(Using the Value-at-Risk measure for the banking system in Ghana)
Value-at-Risk (VaR) is a measure of the maximum loss on a portfolio, expected from 'normal' market movements over a specified period of time. For example, a portfolio whose current market value is 100 million cedis has a 10-day VaR of 2 million cedis, at a significance level of 5%. This indicates that over the next ten days, with 95% certainty, the largest loss that should be expected is 2 million cedis. This estimated VaR should vary directly with the Capital Requirements for the bank who owns that portfolio of assets, with the coefficient of variation determined by the Central Bank. This coefficient of variation will embody a host of factors, which will reflect the domestic conditions within which banks operate in Ghana. For example, the real maximum loss expected on the portfolio might not be 2 million, due to the prevalence of corruption. If there is a possibility that, say 2.5 million cedis more cannot be accounted for, due to corruption, this might not necessarily be captured in market risk. This will be better captured in some form of a social loss function, and thus, should be reflected in the coefficient of variation.
VaR embodies the market risk of a portfolio, or indeed of a whole firm, in a single number. VaR was first used in the 1980's by large financial firms to measure the risk of their trading portfolios. In 1993, the “group of thirty” (a group of 30 prominent US financiers, bankers and academics) commissioned a report that recommended the use of VaR for all banks to measure the risk of their derivatives positions. VaR gained popularity following the launch by the global financial firm JP Morgan & Co. in 1994, of Riskmetrics, an integrated package to enable companies to measure VaR. In 1996, the Basle Committee on Banking Supervision (BCBS) required banks to set capital requirements according to “internal models” of market risk, leaving the choice of model to each bank, subject to certain stringent criteria. Under BCBS recommendations, the estimated VaR for a bank varies directly with the capital requirements that the bank must meet. Depending on the effectiveness of the VaR model used, the bank may be required to increase their capital requirement or vice versa.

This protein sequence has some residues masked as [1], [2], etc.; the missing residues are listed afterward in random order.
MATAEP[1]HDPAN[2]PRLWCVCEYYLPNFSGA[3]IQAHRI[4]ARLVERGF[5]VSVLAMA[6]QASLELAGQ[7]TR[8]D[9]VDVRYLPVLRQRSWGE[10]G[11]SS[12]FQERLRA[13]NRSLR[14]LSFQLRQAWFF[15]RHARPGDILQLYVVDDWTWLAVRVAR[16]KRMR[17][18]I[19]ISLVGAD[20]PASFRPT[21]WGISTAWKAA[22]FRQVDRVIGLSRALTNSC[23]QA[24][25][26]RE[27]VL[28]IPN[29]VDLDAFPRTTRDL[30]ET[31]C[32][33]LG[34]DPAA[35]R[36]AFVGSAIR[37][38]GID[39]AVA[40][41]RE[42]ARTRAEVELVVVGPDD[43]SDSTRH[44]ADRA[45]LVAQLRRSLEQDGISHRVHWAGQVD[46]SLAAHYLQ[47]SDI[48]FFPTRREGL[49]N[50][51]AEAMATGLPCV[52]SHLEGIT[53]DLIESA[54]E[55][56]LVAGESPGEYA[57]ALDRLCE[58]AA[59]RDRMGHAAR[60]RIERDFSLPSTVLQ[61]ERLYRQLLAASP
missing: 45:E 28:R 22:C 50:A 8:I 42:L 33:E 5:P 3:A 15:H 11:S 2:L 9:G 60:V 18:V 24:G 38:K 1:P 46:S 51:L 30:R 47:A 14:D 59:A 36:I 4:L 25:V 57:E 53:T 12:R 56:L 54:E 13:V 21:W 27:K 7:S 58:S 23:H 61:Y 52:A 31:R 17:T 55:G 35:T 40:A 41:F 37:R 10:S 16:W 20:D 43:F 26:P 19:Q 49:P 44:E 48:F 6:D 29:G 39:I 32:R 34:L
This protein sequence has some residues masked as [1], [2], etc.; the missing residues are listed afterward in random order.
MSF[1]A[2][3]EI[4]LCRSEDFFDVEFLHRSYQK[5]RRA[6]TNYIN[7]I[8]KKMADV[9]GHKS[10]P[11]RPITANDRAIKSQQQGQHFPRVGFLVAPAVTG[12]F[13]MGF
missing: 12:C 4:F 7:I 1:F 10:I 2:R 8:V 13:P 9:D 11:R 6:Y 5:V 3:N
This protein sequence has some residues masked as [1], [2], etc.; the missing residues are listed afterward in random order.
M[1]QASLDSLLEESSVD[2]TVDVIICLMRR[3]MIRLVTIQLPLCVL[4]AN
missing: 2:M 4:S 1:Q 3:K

VaR has become the most important measure of risk. The simplicity of the VaR concept has directed many to recommend that it become a standard risk measure, not only for financial establishments involved in large-scale trading operations, but also for retail banks, insurance companies, institutional investors and non-financial enterprises. The benefits of using VaR by Bank of Ghana, as a measurement tool to estimate the capital requirements of banks can be significant. VaR is a much more dynamic measure, which allows each bank to be assessed based on its own strengths and weaknesses, as manifested in the types and scale of risk it has to deal with, in its operations. Banks in fairly stable operations with relatively low risks should be allowed to keep a much smaller capital requirement, as will be determined by their VaR estimates. This will free up more capital for private sector investments and thus result in job creation, reduced unemployment, GDP growth, and increased welfare for society. Also by increasing their available business capital, the profitability of the banks will increase.
A difficulty with the VaR concept, however, is that it is calculated statistically without analysis of the daily changes of surrounding financial, economic and social conditions. VaR cannot be observed, since its estimation is contingent on the properties of a historical distribution. So the measure is an estimate of the true VaR of the portfolio and hence subject to estimation error. VaR is also as correct as the estimation of the true properties of the underlying distribution of the data of variables. If the variables under consideration are serially uncorrelated and homoscedastic, then we can assume the statistical properties of a normal distribution in calculating the VaR. Otherwise, other methods like using Monte Carlo simulation can be applied to unravel the true characteristics of the data. Kwabena Owusu Ampong BSc Engineering, KNUST, Ghana Master's in International Business, NHH, Norway Candidate for MSc in Financial Economics, BI NSM, Norway Views expressed by the author(s) do not necessarily reflect those of GhanaHomePage.
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